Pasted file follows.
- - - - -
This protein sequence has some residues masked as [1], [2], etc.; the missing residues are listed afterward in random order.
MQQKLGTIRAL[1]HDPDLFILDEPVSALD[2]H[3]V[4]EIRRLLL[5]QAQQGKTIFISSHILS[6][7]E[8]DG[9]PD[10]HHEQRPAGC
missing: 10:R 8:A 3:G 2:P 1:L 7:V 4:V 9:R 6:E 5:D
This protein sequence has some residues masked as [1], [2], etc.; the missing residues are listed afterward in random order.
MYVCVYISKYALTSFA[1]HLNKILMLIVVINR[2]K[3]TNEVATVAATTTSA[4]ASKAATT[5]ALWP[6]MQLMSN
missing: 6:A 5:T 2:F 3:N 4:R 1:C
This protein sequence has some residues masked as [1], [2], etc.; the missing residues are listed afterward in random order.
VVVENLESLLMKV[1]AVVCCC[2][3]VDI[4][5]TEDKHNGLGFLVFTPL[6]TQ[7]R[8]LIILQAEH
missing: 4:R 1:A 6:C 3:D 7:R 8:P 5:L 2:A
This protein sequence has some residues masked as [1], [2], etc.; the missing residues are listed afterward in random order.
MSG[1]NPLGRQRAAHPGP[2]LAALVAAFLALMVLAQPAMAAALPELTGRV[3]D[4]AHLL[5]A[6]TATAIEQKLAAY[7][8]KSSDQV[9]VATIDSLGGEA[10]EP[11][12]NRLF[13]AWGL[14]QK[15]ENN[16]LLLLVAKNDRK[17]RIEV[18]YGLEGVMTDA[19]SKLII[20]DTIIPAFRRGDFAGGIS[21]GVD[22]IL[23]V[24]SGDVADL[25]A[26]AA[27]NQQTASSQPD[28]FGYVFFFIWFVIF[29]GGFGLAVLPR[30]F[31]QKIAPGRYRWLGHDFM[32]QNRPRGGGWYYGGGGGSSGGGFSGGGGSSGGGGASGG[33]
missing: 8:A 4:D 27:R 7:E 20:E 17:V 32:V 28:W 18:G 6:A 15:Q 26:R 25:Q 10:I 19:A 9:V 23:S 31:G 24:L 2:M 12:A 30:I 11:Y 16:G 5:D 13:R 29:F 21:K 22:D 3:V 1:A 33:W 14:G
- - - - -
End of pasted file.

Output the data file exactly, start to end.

This protein sequence has some residues masked as [1], [2], etc.; the missing residues are listed afterward in random order.
MQQKLGTIRAL[1]HDPDLFILDEPVSALD[2]H[3]V[4]EIRRLLL[5]QAQQGKTIFISSHILS[6][7]E[8]DG[9]PD[10]HHEQRPAGC
missing: 10:R 8:A 3:G 2:P 1:L 7:V 4:V 9:R 6:E 5:D
This protein sequence has some residues masked as [1], [2], etc.; the missing residues are listed afterward in random order.
MYVCVYISKYALTSFA[1]HLNKILMLIVVINR[2]K[3]TNEVATVAATTTSA[4]ASKAATT[5]ALWP[6]MQLMSN
missing: 6:A 5:T 2:F 3:N 4:R 1:C
This protein sequence has some residues masked as [1], [2], etc.; the missing residues are listed afterward in random order.
VVVENLESLLMKV[1]AVVCCC[2][3]VDI[4][5]TEDKHNGLGFLVFTPL[6]TQ[7]R[8]LIILQAEH
missing: 4:R 1:A 6:C 3:D 7:R 8:P 5:L 2:A
This protein sequence has some residues masked as [1], [2], etc.; the missing residues are listed afterward in random order.
MSG[1]NPLGRQRAAHPGP[2]LAALVAAFLALMVLAQPAMAAALPELTGRV[3]D[4]AHLL[5]A[6]TATAIEQKLAAY[7][8]KSSDQV[9]VATIDSLGGEA[10]EP[11][12]NRLF[13]AWGL[14]QK[15]ENN[16]LLLLVAKNDRK[17]RIEV[18]YGLEGVMTDA[19]SKLII[20]DTIIPAFRRGDFAGGIS[21]GVD[22]IL[23]V[24]SGDVADL[25]A[26]AA[27]NQQTASSQPD[28]FGYVFFFIWFVIF[29]GGFGLAVLPR[30]F[31]QKIAPGRYRWLGHDFM[32]QNRPRGGGWYYGGGGGSSGGGFSGGGGSSGGGGASGG[33]
missing: 8:A 4:D 27:R 7:E 20:E 17:V 32:V 28:W 18:G 6:A 15:Q 26:R 25:Q 10:I 19:A 9:V 23:S 31:G 24:L 2:M 12:A 30:I 11:Y 16:G 5:D 13:R 29:F 21:K 22:D 3:V 1:A 33:W 14:G